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Lesson 02.1: Planning the Game

Before writing your program, you need to know two things:

  • What the program needs to do
  • What the user interface should look like

Because we’re building a simple game, we don’t need to be very detailed. But, we do need to do some planning.

Features of the game

These are the things I want the player to be able to do in the game.

First version

  • User can create a player
    • Different classes (different bonuses for each class)
  • Player can move to locations
  • The location might have a monster to fight
  • If the player defeats the monster, they receive:
    • Experience points, gold, random loot
  • If the player loses to the monster, they:
    • Return home
    • Are completely healed
  • The location might have a quest
    • Completing the quest requires turning in an item
      • Item is from monster loot
    • When the player has the quest completion item, and returns to the location where they received the quest, they receive:
      • Experience points, gold, a reward item
    • The location might have a trader
      • Player can buy/sell items
    • Player can save/load game

I created a second group of features, to add to future versions of the game.

When working on any program, you want to work on the most important parts first. For this game, it’s all the features listed for the first version. That will give us a basic, but playable, game.

Notice that some of the items have question marks. Those features are ones I don’t know exactly how I want to implement them. I’ll decide on the details when I get ready to write the code for them.

Future versions

  • Add automated tests of the code
  • Support multiple languages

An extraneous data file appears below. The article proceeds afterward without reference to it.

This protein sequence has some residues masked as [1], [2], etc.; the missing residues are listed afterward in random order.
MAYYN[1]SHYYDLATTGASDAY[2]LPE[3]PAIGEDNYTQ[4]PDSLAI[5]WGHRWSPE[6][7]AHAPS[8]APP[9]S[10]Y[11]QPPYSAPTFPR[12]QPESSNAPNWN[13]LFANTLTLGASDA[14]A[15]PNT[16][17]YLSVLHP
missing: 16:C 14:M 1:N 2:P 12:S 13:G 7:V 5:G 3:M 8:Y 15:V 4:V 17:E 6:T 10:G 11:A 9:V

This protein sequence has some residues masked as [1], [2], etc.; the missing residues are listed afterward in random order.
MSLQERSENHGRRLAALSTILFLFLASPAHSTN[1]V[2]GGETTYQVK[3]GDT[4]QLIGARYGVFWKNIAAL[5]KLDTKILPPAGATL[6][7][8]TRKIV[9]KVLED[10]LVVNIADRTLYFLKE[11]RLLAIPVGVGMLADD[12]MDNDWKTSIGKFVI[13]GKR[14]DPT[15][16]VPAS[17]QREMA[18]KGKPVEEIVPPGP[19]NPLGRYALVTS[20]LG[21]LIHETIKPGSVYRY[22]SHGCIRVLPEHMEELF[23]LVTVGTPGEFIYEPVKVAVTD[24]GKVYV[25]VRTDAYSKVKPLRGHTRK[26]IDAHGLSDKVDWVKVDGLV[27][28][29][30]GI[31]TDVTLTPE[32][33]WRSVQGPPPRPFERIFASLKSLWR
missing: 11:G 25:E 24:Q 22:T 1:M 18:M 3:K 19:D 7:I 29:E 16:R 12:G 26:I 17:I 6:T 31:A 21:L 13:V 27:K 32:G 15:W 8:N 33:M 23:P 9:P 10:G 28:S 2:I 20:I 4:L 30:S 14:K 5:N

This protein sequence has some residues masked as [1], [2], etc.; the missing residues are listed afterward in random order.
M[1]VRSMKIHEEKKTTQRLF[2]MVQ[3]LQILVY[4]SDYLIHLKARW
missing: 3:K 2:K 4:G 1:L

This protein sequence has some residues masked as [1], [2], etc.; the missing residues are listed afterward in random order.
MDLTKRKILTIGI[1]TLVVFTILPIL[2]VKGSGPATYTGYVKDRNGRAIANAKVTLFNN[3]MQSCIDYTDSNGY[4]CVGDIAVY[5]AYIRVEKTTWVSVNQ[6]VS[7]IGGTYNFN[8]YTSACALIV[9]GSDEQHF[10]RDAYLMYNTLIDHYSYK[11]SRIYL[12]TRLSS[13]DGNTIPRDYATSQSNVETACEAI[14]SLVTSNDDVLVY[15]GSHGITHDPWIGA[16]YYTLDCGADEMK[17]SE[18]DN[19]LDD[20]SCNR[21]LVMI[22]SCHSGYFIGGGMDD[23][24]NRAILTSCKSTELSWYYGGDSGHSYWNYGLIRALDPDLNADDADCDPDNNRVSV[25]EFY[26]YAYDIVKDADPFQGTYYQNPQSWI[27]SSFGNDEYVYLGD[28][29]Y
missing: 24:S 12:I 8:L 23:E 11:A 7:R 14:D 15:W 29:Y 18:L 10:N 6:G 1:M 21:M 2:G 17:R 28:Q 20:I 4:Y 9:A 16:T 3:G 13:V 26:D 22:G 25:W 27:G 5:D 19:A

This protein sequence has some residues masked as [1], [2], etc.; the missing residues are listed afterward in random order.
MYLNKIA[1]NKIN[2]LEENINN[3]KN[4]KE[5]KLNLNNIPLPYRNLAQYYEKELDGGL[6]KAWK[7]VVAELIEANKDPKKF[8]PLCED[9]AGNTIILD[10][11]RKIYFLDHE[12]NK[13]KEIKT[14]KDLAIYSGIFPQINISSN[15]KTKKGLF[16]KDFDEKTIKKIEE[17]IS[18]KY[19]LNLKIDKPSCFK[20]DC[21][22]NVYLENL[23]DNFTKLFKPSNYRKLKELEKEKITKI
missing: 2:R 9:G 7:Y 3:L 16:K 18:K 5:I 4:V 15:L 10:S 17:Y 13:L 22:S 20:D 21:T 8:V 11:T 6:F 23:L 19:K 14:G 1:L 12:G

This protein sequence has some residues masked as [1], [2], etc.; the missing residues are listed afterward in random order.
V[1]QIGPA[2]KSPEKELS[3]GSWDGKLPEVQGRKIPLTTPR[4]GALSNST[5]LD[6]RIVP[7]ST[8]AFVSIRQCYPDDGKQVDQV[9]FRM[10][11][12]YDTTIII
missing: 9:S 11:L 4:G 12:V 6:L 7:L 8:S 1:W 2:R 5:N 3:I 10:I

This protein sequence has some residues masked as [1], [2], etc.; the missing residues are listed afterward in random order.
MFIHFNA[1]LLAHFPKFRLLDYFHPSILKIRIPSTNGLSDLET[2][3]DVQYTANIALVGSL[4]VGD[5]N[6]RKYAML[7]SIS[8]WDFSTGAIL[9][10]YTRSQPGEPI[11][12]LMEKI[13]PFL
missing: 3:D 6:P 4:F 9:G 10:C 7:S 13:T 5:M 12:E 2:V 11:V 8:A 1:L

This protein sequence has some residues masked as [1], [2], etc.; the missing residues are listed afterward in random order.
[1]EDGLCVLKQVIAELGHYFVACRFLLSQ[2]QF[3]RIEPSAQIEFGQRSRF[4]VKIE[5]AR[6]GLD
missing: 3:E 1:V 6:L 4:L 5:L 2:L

• Improved graphics (JRPG style?)
  • Player can learn crafting skills, to create items
  • Crafting requires recipes? Levels of crafting skill?
  • Player can learn, and use, spells
  • Scrolls? More potions?
  • Add armor
  • Add magic jewelry
  • Ability to enchant items
  • Add pets
    • Helps in combat? Heals? Attacks?
  • More complex combat (apply armor/weapon/jewelry/potion/spell bonuses)
  • Populate world (locations/monsters/items/quests/etc.) from disk (files or database)
  • Game Creator app, to let people create their own locations/monsters/items/quests/etc. without writing any code (the app creates the files or adds to the database)

User interface of the game

After deciding what features the game needed, I drew the screens on paper. This is the fastest, and simplest, way to experiment with how you want the program to look.

I don’t have the scanned images, but this is what a test version of the game looked like.

Screenshot of WPF game screen

The player’s information is in the upper-left. The lower-left will show their inventory and quests. The lower-right will have the movement and combat controls. And, the large upper-right section will show the player’s current location, current enemy (if they are fighting a monster), and the game messages.

The game world

For the first version of the game, we’ll create a small world. This is a map of the locations in the world.

Screenshot of game world

There are only nine locations in this map. But, we the player can encounter monsters in three of them, get quests at two of them, and trade at one location. This will give us a good start, and let us test all the features we need for the first version of the game.

Now that we have an outline of the game, we can start creating it.

NEXT LESSON: Lesson 03.1: Creating the Solution and Game Screen

PREVIOUS LESSON: Lesson 01.2: Installing TortoiseSVN and VisualSVN

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